Chronic and recurrent bacterial diseases are treatment-resistant due to the ability of the pathogens to establish biofilms, which act as fortresses built of extracellular DNA and proteins to protect populations of the bacteria.
For more than 11 years, researchers Lauren Bakaletz, Ph.D., and Steve Goodman, Ph.D., have been working to understand and dismantle biofilms.
“Biofilms are involved in the majority of chronic and recurrent bacterial diseases in the respiratory tract, oral cavity, gastrointestinal tract and urogenital tract,” said Dr. Bakaletz, director of the Center for Microbial Pathogenesis and vice president of Basic Sciences at the Abigail Wexner Research Institute at Nationwide Children’s (AWRI). “Our work has been to understand the structure and function of biofilms, and ultimately, to find a novel approach to prevent or eradicate them.”
Earlier this year, Drs. Bakaletz, Goodman and their team reported in Proceedings of the National Academy of Sciences (PNAS) the role of the DNABII family of bacterial DNA-binding proteins as the “lynchpin” of the biofilm structures.
In their latest paper, published today in EBioMedicine, they demonstrate how using a new platform technology of DNABII-directed antibodies can rapidly disrupt existing biofilms- and prevent them from forming at all.
“This approach attacks a feature common to all biofilms—it’s worked on every type of biofilm we’ve tested,” said Dr. Goodman, study author and director of the Oral GI Microbiology Research Affinity Group in the Center for Microbial Pathogenesis at AWRI. “We believe this technology has the potential to resolve infections characterized by communities of heterogenous bacteria where other single-pathogen approaches have failed.”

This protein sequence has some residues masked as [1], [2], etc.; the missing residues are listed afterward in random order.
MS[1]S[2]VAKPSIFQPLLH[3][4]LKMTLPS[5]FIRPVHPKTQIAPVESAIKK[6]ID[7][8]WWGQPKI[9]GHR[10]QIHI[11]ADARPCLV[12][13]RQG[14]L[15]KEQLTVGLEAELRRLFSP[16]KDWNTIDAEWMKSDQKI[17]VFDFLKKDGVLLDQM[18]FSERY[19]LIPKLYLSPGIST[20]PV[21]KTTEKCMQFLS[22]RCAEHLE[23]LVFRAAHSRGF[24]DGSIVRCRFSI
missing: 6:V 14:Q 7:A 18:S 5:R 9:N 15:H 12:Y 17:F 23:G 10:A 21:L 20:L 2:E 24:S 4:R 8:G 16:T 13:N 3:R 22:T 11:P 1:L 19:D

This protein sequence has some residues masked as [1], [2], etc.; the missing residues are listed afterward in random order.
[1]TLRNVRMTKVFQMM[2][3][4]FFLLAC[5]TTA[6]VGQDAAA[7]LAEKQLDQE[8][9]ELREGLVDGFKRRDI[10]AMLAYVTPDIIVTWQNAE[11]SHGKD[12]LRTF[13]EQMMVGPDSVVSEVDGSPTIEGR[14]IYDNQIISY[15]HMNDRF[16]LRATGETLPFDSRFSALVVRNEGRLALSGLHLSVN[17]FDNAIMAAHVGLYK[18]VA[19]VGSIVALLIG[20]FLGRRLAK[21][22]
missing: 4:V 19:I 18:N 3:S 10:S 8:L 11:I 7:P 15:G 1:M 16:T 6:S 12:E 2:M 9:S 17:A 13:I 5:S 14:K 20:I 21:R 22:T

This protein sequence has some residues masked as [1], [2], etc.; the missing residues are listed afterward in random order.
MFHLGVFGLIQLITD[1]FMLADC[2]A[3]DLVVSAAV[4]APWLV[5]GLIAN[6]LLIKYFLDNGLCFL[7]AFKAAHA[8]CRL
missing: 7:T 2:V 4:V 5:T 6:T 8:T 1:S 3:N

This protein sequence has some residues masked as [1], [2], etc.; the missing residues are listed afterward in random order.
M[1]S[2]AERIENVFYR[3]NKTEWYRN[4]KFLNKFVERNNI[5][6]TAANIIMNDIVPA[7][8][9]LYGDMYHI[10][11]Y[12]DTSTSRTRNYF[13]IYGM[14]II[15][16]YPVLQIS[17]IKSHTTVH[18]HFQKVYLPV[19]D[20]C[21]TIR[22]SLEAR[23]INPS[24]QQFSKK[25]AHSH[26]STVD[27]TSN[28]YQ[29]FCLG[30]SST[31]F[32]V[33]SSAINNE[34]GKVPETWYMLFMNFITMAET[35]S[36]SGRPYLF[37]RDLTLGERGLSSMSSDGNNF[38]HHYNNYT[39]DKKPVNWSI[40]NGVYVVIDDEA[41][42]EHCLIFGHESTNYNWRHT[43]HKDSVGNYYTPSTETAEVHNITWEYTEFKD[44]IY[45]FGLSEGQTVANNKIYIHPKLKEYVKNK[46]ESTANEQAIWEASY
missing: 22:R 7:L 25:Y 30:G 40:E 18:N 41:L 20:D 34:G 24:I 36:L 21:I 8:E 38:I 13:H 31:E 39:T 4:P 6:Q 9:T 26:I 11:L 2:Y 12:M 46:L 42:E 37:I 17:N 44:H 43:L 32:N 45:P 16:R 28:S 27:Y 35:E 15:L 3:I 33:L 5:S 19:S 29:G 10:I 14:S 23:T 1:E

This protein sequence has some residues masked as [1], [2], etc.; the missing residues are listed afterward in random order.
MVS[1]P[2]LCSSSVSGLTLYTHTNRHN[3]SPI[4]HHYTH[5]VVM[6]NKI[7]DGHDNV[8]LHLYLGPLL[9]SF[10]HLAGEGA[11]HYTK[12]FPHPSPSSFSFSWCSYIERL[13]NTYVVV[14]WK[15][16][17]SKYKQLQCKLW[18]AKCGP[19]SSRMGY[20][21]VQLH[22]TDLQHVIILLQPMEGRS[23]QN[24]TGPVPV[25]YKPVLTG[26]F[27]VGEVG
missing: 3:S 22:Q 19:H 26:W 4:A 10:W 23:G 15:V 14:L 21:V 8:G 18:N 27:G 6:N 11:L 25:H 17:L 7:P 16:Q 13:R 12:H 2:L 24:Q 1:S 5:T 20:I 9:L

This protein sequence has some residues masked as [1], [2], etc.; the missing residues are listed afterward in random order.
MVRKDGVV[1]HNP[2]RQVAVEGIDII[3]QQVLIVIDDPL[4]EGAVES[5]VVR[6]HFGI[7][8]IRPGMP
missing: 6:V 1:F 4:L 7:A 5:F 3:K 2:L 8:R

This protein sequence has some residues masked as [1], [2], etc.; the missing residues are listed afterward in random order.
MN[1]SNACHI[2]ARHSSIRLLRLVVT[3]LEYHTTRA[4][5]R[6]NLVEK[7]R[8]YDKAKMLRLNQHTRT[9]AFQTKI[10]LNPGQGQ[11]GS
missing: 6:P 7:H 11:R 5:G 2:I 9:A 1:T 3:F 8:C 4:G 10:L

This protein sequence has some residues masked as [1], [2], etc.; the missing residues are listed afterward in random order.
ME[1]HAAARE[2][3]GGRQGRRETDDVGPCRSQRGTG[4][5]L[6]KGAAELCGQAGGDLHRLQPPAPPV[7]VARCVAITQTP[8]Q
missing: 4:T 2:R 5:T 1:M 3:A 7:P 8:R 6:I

In a preclinical model of otitis media caused by nontypeable Haemophilus inluenzae (NTHI), a monoclonal antibody against a chimeric peptide immunogen designed to target specific regions of the DNABIII proteins, as well as its antigen-binding fragment, was used to disrupt established biofilms. In the preclinical model, this approach resolved the NTHI-induced disease and eradicated the biofilms from the middle ears.
Next, the team used the chimeric peptide immunogen as a preventative immunization, which induced antibodies that prevented biofilm formation and disease development in a viral-bacterial coinfection model.
Finally, the team humanized a monoclonal antibody against the chimeric peptide immunogen, then characterized and validated that it maintained therapeutic efficacy both in vitro and in vivo.
“With this novel approach, we have an opportunity to shift the paradigm for clinical management of a multitude of diseases characterized by recalcitrant biofilms that evade effective intervention today,” said Dr. Bakaletz. “Our results from this study are highly supportive of entry into both preventative and therapeutic clinical trials.”